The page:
On February 23, 1945, Associated Press photographer Joe Rosenthal captured a unique moment in time at the Battle of Iwo Jima. Rosenthal’s photograph of the Marines of Company E, 2nd Battalion raising the American flag atop Mount Suribachi endures as one of the greatest war photographs in U.S. history. His image resonated with the American people and became an iconic representation of the fierce resolve of the greatest generation to fight for the preservation of our democratic way of life.
Rosenthal’s photograph stirred the heart of a sculptor named Dr. Felix W. de Weldon. On duty with the U.S. Navy at the time Rosenthal’s photograph was released, Dr. de Weldon immediately constructed a small scale model of the scene. After the war, he worked for nine and a half years to depict the scene on a more massive scale. Once Dr. de Weldon completed the plaster model, he spent an additional three years overseeing the bronze casting process.
After the massive sculpture was completed, the various parts were shipped to our nation’s capital and assembled at Arlington National Cemetery. President Dwight D. Eisenhower officially dedicated Dr. de Weldon’s bronze memorial on November 10, 1954 — the 179th anniversary of the U.S. Marine Corp.
The working model of the memorial was stored at Dr. de Weldon’s summer home and studio in Newport, Rhode island. In October 1981, Dr. de Weldon gave this full-sized working model to Marine Military Academy in Harlingen, Texas. Dr. de Weldon felt that the climate at this South Texas location was ideal for the preservation of the molding-plaster figures.
The fact that Corporal Harlon H. Block, the Marine placing the flagpole into the ground, was a native of the nearby town of Weslaco also influenced Dr. de Weldon’s decision about where his sculpture should permanently reside. Block was killed at Iwo Jima just six days after the flag raising. His gravesite is located behind the monument.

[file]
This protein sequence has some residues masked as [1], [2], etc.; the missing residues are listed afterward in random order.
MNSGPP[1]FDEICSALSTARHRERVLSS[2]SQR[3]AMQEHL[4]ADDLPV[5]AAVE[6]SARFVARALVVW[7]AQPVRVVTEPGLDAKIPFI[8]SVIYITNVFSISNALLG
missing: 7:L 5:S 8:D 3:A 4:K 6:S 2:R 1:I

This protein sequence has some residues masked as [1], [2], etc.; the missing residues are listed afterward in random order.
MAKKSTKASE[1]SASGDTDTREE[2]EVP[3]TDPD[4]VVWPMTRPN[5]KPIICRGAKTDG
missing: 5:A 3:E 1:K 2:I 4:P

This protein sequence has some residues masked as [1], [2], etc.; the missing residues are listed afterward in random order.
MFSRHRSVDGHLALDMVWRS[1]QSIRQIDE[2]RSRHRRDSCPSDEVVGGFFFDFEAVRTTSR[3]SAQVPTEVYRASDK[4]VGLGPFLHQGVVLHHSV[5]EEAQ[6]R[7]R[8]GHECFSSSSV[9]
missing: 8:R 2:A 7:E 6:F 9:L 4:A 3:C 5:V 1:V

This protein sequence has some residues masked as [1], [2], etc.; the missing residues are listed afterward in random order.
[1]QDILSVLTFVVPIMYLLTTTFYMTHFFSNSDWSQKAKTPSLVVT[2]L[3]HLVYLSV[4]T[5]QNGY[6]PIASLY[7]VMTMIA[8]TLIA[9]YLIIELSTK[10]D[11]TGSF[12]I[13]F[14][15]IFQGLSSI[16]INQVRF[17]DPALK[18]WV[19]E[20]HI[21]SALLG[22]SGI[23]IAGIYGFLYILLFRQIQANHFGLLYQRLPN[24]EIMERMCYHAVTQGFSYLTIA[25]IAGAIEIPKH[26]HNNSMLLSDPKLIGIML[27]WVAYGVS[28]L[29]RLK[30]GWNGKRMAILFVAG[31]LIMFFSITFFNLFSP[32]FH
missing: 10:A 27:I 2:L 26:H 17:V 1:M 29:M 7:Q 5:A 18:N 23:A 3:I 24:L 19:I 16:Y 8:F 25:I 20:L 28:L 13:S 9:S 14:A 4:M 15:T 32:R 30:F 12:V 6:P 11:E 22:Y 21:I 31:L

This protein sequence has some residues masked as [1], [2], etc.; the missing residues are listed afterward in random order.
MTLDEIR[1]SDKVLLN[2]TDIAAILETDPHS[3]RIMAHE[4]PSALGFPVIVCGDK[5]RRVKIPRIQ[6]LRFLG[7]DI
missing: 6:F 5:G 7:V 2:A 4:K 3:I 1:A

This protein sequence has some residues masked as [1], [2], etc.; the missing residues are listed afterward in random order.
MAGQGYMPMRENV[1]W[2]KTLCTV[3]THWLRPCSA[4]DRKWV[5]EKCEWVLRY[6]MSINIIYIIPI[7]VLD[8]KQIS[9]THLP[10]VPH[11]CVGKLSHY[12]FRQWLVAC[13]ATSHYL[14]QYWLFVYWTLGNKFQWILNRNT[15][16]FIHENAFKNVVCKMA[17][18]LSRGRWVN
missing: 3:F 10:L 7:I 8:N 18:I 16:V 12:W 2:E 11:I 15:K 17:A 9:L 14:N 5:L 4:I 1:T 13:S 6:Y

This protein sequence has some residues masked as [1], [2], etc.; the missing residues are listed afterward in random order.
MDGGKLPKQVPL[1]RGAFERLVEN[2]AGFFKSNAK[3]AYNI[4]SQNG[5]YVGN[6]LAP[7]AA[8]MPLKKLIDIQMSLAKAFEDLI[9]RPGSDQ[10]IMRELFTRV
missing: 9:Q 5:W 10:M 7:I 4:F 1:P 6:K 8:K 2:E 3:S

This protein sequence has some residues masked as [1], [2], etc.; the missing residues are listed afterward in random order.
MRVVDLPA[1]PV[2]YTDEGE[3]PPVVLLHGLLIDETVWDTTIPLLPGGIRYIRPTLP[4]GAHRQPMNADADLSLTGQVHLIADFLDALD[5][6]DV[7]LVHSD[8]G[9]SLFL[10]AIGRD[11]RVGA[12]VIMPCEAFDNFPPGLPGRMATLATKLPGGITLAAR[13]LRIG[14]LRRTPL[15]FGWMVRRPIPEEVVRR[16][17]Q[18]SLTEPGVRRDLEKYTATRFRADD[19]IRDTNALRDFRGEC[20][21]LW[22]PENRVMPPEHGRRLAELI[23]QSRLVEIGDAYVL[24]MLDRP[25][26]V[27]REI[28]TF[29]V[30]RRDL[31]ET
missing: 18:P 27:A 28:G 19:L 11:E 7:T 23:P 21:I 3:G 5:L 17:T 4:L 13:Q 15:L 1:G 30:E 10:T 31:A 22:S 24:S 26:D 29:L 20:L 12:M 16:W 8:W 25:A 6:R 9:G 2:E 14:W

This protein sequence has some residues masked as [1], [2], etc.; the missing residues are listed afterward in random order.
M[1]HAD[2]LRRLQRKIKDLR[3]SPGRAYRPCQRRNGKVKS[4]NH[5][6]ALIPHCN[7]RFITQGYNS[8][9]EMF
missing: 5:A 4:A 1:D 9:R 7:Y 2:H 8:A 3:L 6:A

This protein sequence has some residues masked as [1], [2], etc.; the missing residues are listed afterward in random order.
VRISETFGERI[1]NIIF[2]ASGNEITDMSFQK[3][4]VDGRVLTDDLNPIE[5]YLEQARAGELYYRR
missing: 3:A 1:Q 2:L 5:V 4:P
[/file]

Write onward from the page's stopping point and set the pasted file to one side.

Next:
The massive sculpture, dedicated April 16, 1982, is situated on the Marine Military Academy Parade Ground. When my wife and I drove to Harlingen to visit the Iwo Jima Monument and turned onto Iwo Jima Boulevard, our first sight of the monument caught us completely off guard. Our jaws dropped at the inspiring sight of this moment in time captured by a war photographer and sculpted by a Navy veteran.
Dr. de Weldon hoped that his gift would serve as an inspiration to the young cadets at Harlingen’s Marine Military Academy. There is no doubt that it has done just that. But his gift also serves as an inspiration to the many visitors who travel to Harlingen from all over the country to see this magnificent memorial to a time when uncommon valor was a common virtue.
If your travels take you anywhere near South Texas, make it a point to drive whatever extra miles you need to in order to visit the Iwo Jima Memorial and Museum at Marine Military Academy in Harlingen. Those of us who enjoy the blessings of living in the United States of America certainly owe a debt of gratitude to the men and women of the greatest generation for their courage and sacrifices. I am thankful for Joe Rosenthal and Dr. Felix W. de Weldon for their gift to the American people.
Very inspirational Omar. We visited the one in DC last year and I was not aware about the one in Harlingen. Thank you for such a good blog.
Thanks, Selim. Hope to see the monument at Arlington National Cemetery one day. Truly inspiring.
I had passed this every time I came to visit and finally stoped to see it up close. It’s an amazing sculpture and a profound statement that makes you feel that moment in time.
Glad you had an opportunity to stop and visit the site. Truly an amazing moment in time.